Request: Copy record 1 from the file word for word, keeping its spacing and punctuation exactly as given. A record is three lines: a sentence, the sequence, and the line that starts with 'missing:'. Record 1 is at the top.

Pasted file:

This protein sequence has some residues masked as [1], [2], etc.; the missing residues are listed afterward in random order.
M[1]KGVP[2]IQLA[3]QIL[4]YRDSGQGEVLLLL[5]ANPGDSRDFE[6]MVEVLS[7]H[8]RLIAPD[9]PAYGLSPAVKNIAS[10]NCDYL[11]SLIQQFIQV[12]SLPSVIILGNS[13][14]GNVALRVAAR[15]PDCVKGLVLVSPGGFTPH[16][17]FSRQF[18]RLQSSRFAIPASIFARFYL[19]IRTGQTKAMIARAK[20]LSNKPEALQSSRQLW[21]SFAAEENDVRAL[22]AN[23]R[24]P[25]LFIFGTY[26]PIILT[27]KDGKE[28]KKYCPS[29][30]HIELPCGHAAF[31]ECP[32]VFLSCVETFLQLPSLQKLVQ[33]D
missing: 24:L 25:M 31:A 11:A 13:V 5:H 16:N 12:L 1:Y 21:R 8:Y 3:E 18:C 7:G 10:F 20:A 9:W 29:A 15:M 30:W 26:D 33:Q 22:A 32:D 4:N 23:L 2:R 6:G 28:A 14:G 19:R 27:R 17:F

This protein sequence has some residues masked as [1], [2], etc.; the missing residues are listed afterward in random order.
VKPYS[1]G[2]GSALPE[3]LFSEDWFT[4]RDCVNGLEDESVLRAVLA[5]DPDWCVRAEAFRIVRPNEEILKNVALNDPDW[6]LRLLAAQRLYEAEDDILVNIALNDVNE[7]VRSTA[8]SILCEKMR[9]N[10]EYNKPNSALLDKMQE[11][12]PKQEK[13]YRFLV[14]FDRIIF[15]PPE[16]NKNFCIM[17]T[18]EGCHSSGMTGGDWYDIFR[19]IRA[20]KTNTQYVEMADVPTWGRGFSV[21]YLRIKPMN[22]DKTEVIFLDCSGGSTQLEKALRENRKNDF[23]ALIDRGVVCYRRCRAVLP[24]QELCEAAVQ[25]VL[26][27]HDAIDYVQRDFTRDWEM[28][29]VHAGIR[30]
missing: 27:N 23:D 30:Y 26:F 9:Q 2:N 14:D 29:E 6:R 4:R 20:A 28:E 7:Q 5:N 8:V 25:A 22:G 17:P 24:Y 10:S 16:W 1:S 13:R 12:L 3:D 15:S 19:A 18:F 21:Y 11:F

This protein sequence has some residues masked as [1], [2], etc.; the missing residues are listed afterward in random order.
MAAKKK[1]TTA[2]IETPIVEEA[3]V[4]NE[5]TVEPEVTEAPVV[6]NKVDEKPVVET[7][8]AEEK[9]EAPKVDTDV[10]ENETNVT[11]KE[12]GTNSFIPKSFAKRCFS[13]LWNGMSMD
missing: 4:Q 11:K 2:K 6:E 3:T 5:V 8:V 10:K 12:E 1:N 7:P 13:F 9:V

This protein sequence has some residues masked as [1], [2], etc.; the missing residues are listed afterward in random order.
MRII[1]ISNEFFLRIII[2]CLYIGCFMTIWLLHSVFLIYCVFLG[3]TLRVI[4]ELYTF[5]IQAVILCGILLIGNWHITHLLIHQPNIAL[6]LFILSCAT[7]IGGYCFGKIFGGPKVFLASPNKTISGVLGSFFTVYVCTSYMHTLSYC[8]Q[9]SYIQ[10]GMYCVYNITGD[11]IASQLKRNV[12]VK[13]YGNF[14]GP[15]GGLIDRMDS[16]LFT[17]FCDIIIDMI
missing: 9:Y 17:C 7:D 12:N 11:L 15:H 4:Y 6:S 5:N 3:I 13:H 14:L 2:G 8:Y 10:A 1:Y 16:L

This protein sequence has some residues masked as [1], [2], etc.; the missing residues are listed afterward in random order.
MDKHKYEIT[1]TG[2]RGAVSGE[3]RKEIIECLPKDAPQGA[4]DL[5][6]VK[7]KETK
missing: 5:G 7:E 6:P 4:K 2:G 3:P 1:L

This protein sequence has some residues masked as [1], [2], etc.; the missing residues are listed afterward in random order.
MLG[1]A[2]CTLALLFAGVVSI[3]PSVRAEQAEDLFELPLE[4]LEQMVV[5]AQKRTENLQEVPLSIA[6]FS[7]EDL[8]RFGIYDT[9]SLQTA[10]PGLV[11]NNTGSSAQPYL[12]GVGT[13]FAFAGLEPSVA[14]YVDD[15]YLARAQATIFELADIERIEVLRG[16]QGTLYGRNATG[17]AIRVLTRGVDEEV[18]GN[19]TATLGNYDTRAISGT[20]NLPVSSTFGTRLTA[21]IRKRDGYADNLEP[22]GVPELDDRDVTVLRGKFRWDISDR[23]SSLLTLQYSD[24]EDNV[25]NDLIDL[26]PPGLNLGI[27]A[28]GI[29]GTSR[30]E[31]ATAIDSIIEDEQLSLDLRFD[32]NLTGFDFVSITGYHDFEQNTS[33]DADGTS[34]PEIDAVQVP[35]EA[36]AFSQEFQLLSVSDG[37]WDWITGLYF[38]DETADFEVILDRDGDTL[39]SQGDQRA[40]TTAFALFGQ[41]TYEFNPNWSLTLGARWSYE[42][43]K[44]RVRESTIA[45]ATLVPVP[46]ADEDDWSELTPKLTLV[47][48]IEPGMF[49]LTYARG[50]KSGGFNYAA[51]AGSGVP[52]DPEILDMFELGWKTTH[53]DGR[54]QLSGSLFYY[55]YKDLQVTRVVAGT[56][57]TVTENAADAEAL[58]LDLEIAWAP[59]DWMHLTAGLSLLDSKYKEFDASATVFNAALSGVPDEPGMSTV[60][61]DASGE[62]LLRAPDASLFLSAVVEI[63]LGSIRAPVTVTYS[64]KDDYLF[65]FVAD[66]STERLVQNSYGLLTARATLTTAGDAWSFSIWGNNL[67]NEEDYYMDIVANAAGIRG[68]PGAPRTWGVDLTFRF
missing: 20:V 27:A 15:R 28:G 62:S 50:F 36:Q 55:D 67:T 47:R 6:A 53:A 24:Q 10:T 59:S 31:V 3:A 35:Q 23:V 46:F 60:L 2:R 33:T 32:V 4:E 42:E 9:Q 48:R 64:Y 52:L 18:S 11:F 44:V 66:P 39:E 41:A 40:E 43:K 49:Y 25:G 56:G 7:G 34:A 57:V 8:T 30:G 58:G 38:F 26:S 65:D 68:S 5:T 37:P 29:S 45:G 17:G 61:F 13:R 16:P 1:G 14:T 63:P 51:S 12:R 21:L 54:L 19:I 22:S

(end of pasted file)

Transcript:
This protein sequence has some residues masked as [1], [2], etc.; the missing residues are listed afterward in random order.
M[1]KGVP[2]IQLA[3]QIL[4]YRDSGQGEVLLLL[5]ANPGDSRDFE[6]MVEVLS[7]H[8]RLIAPD[9]PAYGLSPAVKNIAS[10]NCDYL[11]SLIQQFIQV[12]SLPSVIILGNS[13][14]GNVALRVAAR[15]PDCVKGLVLVSPGGFTPH[16][17]FSRQF[18]RLQSSRFAIPASIFARFYL[19]IRTGQTKAMIARAK[20]LSNKPEALQSSRQLW[21]SFAAEENDVRAL[22]AN[23]R[24]P[25]LFIFGTY[26]PIILT[27]KDGKE[28]KKYCPS[29][30]HIELPCGHAAF[31]ECP[32]VFLSCVETFLQLPSLQKLVQ[33]D
missing: 24:L 25:M 31:A 11:A 13:V 5:H 16:N 12:L 1:Y 21:R 8:Y 3:E 18:C 7:G 10:F 20:A 9:W 29:A 15:M 30:W 26:D 33:Q 22:A 32:D 4:N 23:L 2:R 6:G 28:A 14:G 19:R 27:R 17:F